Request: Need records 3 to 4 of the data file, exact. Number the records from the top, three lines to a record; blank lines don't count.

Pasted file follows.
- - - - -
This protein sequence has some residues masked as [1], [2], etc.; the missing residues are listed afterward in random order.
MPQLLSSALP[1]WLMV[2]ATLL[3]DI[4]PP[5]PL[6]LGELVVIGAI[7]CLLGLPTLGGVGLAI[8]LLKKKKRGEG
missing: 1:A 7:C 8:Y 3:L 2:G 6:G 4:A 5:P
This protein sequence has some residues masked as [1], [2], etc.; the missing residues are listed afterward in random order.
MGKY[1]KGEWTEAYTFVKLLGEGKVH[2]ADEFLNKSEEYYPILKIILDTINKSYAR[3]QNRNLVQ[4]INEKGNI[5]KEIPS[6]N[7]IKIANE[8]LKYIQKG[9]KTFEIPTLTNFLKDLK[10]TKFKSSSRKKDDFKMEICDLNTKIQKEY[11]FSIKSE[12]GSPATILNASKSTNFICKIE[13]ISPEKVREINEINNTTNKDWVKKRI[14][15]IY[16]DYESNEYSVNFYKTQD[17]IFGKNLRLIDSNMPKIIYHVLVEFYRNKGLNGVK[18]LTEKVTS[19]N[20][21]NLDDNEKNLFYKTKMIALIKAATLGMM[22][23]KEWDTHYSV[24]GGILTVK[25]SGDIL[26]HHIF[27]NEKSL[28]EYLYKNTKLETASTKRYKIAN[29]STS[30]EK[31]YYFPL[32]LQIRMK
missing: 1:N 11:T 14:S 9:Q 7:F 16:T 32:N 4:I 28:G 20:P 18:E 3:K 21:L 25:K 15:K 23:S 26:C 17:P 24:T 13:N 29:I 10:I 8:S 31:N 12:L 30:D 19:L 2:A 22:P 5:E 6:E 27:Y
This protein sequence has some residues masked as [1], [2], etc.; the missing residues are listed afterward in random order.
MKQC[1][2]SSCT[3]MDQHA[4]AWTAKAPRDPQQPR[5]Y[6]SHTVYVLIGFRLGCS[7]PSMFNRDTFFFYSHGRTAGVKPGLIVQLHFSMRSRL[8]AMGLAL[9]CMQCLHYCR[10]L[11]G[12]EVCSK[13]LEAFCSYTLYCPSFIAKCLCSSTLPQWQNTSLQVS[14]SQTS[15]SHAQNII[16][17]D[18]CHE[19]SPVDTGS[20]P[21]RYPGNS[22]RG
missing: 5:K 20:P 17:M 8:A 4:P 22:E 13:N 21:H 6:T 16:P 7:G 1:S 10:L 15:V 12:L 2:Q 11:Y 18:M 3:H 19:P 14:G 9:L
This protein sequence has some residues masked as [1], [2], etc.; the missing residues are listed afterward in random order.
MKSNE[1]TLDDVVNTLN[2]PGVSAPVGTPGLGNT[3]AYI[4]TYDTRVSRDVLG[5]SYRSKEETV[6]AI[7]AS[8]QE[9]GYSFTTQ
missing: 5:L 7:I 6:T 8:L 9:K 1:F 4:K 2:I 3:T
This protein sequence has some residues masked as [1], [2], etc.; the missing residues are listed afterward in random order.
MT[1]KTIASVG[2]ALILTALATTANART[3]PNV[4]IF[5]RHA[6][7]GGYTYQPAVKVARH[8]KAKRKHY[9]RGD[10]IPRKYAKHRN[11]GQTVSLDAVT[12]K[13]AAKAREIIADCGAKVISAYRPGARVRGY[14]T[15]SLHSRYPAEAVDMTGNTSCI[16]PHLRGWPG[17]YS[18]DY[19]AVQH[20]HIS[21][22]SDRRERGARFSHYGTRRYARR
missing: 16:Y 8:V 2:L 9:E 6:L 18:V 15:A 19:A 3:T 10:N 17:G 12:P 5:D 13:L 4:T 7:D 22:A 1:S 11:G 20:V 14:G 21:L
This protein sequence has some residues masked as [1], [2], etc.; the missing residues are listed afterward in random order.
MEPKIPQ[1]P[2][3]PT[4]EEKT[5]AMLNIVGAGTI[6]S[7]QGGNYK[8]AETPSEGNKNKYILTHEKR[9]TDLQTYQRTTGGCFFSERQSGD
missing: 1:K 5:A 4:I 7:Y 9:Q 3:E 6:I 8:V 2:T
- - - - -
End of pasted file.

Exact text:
This protein sequence has some residues masked as [1], [2], etc.; the missing residues are listed afterward in random order.
MKQC[1][2]SSCT[3]MDQHA[4]AWTAKAPRDPQQPR[5]Y[6]SHTVYVLIGFRLGCS[7]PSMFNRDTFFFYSHGRTAGVKPGLIVQLHFSMRSRL[8]AMGLAL[9]CMQCLHYCR[10]L[11]G[12]EVCSK[13]LEAFCSYTLYCPSFIAKCLCSSTLPQWQNTSLQVS[14]SQTS[15]SHAQNII[16][17]D[18]CHE[19]SPVDTGS[20]P[21]RYPGNS[22]RG
missing: 5:K 20:P 17:M 8:A 4:P 22:E 13:N 21:H 6:T 16:P 7:G 1:S 10:L 15:V 12:L 2:Q 11:Y 18:M 3:H 19:P 14:G 9:L
This protein sequence has some residues masked as [1], [2], etc.; the missing residues are listed afterward in random order.
MKSNE[1]TLDDVVNTLN[2]PGVSAPVGTPGLGNT[3]AYI[4]TYDTRVSRDVLG[5]SYRSKEETV[6]AI[7]AS[8]QE[9]GYSFTTQ
missing: 5:L 7:I 6:T 8:L 9:K 1:F 4:K 2:I 3:T